Texas A&M professors receive NSF grant on job recruitment of STEM graduates

Three Texas A&M University professors are collaborating on a project that centers on what job recruiters are looking for in science, technology, engineering and mathematics (STEM) graduates.

Dr. Gerianne Alexander, professor and Cornerstone Fellow in the Department of Psychology, Dr. Tracy Hammond, professor in the Department of Computer Science and Engineering and director of the Sketch Recognition Lab, and Dr. Joanna Lahey, associate professor in the Bush School of Government and Public Service, have been awarded a grant from the National Science Foundation (NSF) to study how recruiters view resumes of recent computer science graduates.

This research aims to provide insight into what features are important in a resume by correlating recruiter ratings of resumes of hypothetical graduates with eye tracking technology that tracks where recruiters are looking when they view entry-level computer science and engineering resumes.

Though each has studied this subject individually, this will be their first collaborative project, bringing together a strong set of collective expertise. Lahey has used eye tracking technology to study how human resource managers view entry-level administrative assistant resumes. Alexander has primarily used eye tracking to study human social behavior. Hammond has used eye tracking in her human-computer interaction and artificial intelligence research in medicine, education and cybersecurity to determine what users are doing, what they intend to do, how they perceive the world and who they are.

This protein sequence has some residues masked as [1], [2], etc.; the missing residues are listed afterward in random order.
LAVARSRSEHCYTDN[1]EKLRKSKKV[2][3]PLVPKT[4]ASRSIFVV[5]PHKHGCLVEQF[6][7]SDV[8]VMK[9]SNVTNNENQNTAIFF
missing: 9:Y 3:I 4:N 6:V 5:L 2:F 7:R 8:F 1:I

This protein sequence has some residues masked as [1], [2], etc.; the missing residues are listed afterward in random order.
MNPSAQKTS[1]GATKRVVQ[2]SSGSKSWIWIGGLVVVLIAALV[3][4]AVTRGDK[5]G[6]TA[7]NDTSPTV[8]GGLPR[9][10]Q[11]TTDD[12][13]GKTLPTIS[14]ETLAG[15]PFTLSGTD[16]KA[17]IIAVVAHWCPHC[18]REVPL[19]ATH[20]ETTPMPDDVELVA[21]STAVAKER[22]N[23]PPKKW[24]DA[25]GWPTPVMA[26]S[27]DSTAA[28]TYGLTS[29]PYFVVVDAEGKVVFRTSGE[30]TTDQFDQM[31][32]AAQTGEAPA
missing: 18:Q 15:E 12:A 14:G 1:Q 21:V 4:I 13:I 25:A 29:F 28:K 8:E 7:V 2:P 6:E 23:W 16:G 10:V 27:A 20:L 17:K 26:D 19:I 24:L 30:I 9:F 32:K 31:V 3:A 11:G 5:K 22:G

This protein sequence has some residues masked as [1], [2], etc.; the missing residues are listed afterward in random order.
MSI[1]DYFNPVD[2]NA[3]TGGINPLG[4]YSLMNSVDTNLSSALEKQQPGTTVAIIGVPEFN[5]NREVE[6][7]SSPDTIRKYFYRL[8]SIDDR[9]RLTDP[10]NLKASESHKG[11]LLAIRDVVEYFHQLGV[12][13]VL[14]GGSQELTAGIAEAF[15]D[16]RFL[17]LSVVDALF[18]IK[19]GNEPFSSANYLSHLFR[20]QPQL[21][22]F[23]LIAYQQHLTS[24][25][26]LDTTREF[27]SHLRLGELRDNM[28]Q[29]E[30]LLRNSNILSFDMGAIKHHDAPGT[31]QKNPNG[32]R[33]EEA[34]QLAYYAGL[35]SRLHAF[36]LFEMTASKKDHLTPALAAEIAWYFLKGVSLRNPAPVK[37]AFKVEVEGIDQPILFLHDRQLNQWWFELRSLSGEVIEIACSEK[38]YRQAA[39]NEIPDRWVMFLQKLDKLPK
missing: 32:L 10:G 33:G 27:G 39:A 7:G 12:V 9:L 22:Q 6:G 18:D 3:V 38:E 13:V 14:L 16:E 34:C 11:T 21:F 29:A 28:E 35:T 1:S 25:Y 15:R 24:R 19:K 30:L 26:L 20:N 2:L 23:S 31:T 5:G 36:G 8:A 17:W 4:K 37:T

Hiring graduates from STEM fields is important for the well-being of the economy. Being able to pinpoint what employers want from recent graduates and how they view resumes can help inform computer science programs and researchers about the skillsets that today’s employers find important, in turn impacting education research.

Graduate students Vijay Rajanna and Adil Hamid Malla are trying to understand and analyze the predictive behavior of recruiters based on the eye-movement data while they look at resumes of STEM students. In addition, they are analyzing common questions, such as the value of course projects over grade point average, the desirability of a candidate with an internship versus without, etc.

“We are excited to apply our methods to learn about how we can better advise the university and the department’s students on their resumes so they can continue obtain top positions right out of school,” Hammond said.